Negev explosion to calibrate nuclear monitoring system
Sound waves from blast could be picked up in Europe.
The Geophysical Institute of Israel is to carry out a controlled explosion this morning of 102 tons of explosive material in order to calibrate the instruments of seismic stations that monitor nuclear testing throughout the world.
The explosion, to be set off at the Sayarim base, is being conducted in cooperation with the Israel Defense Forces.
Sound waves from the blast will be carried by wind for thousands of kilometers and picked up by research stations in Europe that are part of the International Monitoring System created after the 1996 adoption of the Comprehensive Nuclear Test Ban Treaty. These stations provide data about any nuclear testing that has gone unreported to the United Nations and to the international community. The data are broadcast instantaneously, by satellite, to the international data center in Vienna for processing and analyses.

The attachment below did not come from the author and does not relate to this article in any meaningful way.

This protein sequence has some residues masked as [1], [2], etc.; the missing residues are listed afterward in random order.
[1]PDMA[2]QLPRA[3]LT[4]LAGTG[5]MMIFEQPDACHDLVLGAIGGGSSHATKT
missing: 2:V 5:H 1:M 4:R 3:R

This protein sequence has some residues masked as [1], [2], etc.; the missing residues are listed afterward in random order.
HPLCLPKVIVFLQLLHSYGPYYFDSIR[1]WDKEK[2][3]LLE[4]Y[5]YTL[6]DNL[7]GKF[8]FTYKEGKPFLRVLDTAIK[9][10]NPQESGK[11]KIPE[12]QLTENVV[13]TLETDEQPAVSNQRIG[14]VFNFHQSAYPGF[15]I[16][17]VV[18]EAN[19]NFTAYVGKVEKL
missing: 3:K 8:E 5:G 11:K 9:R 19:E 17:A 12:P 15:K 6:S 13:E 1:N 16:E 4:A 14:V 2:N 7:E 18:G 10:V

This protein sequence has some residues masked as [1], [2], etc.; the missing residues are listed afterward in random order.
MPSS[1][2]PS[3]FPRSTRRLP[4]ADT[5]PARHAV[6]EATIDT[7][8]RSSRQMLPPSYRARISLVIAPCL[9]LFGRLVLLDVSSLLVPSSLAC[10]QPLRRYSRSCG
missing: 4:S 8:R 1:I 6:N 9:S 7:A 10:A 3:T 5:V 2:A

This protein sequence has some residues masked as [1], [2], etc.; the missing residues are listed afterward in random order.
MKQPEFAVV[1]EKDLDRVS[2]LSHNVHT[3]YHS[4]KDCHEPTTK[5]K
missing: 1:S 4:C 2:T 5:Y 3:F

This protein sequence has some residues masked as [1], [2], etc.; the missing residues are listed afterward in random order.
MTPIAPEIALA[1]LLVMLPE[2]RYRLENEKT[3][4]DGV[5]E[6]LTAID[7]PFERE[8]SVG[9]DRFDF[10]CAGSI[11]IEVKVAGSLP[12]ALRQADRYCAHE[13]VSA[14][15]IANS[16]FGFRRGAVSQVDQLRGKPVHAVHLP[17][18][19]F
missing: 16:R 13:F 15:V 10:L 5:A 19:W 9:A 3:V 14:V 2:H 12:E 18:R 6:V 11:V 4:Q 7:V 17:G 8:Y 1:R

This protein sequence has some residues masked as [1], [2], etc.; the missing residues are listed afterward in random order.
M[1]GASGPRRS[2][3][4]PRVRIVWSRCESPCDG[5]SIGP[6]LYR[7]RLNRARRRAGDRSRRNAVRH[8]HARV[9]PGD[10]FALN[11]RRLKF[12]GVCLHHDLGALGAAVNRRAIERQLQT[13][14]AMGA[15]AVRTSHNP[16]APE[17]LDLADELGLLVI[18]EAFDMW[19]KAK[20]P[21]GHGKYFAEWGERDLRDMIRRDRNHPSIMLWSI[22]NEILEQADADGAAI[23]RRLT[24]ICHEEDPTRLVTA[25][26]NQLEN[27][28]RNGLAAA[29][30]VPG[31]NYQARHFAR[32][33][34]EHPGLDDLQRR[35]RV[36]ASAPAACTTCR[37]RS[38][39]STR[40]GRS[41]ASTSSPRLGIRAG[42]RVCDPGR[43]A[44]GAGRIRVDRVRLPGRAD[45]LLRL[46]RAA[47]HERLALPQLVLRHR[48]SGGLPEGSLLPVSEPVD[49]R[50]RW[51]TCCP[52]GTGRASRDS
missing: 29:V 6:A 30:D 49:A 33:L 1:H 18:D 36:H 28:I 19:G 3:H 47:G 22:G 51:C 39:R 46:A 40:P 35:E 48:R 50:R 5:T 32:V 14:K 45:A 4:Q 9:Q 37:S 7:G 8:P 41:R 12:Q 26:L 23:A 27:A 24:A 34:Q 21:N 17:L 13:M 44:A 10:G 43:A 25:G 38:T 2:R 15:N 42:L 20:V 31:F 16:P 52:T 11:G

The test explosions play an important role in maintaining the accurate calibration of the monitoring instruments.
There are a number of different types of monitoring stations that receive different types of signals; today's test is intended for acoustic stations, which receive sound waves. Similar explosions have been conducted underground in the past to aid in the calibration of the seismic monitoring stations.
According to Dr. Yefim Gitterman, a researcher at the institute's seismological division, the explosion is not expected to be audible in residential areas.
The director of the institute, Dr. Uri Frieslander, noted that sound waves from a similar explosion in the Negev, in August 2009, reached France. Referring to today's, Frieslander said, "It all depends on the wind patterns, but the explosion will presumably be detected in southern Europe."
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